Where's my data?
July 7, 2015
Posted by: RDA Team
Note: This page was originally sourced from our Blogger page: http://ncarrda.blogspot.com/2015/07/wheres-my-data.htmlThe RDA considers the ecosystem that data resides in when deciding what to archive. For instance, we archive both NCEP GFS and FNL analyses*; they are part of the NCEP Global Data Assimilation System (GDAS) system.
- List of RDA datasets related to GDAS
- ds351.0 NCEP ADP Global Upper Air Observational Weather Data, October 1999 - continuing
- ds461.0 NCEP ADP Global Surface Observational Weather Data, October 1999 - continuing
- ds735.0 NCEP GDAS Satellite Radiance Data
We pull data from national centers such as NCEP and monitor the data flow. In late June and early July, 2015, we experienced a drop in ds735.0 expected file sizes of the data. After some investigation, we traced it to planned network maintenance at NCEP that resulted in a reduction of satellite data that were ingested in the GDAS update cycle.
The investigation turned up some insights that I would like to share. Do try this at home.
- View the ds735.0 Web Server Holdings for the AIRS subset. Notice that the files are smaller than expected for June 22 and July 1, 2015 (all dates and times UTC).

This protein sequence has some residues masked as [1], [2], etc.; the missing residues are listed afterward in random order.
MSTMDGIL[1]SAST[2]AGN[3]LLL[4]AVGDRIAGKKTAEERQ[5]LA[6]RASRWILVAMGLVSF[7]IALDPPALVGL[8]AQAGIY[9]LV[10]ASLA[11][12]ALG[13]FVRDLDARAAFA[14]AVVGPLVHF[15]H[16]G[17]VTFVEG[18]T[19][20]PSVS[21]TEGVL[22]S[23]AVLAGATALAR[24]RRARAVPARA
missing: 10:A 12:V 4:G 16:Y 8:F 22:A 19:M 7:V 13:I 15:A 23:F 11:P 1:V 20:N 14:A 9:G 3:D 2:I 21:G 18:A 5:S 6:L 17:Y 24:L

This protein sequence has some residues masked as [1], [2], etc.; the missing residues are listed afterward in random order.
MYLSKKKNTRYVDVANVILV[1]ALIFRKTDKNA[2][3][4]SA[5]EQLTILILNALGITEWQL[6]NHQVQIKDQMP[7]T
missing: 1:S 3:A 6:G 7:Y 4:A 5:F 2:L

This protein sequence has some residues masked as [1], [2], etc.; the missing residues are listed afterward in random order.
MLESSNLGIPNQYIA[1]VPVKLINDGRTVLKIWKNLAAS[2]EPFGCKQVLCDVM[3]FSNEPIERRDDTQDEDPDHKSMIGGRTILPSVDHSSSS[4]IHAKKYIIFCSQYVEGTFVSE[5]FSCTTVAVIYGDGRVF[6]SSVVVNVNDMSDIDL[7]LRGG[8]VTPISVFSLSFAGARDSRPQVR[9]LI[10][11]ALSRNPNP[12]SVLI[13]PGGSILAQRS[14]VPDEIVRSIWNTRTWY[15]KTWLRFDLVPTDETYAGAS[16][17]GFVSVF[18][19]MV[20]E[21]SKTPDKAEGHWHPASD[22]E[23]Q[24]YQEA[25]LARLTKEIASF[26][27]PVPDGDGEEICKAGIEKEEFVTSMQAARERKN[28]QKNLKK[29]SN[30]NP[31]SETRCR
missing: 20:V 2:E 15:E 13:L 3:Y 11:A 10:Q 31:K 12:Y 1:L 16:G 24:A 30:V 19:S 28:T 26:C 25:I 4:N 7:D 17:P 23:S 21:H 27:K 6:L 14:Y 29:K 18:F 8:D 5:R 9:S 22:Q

- Click on the smaller tar files to download them one at a time. Examination of their contents shows an absence of the 06Z file and a short 12Z file:
- View the NCEP Real Time Data Monitoring System page.
- Scroll down to 'Model Data Dump Tables' and select 06z under GDS.
- You should see a table labeled 'GDS Dump Data Counts Time Series Plots'. Select airsev and you should see this plot showing the data drops.
- Now go back and try 12z and see the missing days for this cycle.
- Now select acars (Aircraft Communications Addressing and Reporting System), which is part of ds335.0. Those with NCAR internal access accounts can view the inventory of corresponding big_endian/gdas.aircar.tHHz.YYYYMMDD.bufr.be files.
What's causing these data drops? Leave a comment with your answer. The first correct answer will get a NCAR photo postcard autographed by the RDA data specialist team.
We have a winner in less than 2 hours. That must have been too easy. Now, I will send out another NCAR postcard to the first person to explain the periodicity in the Rapid Update ACARS data ingest.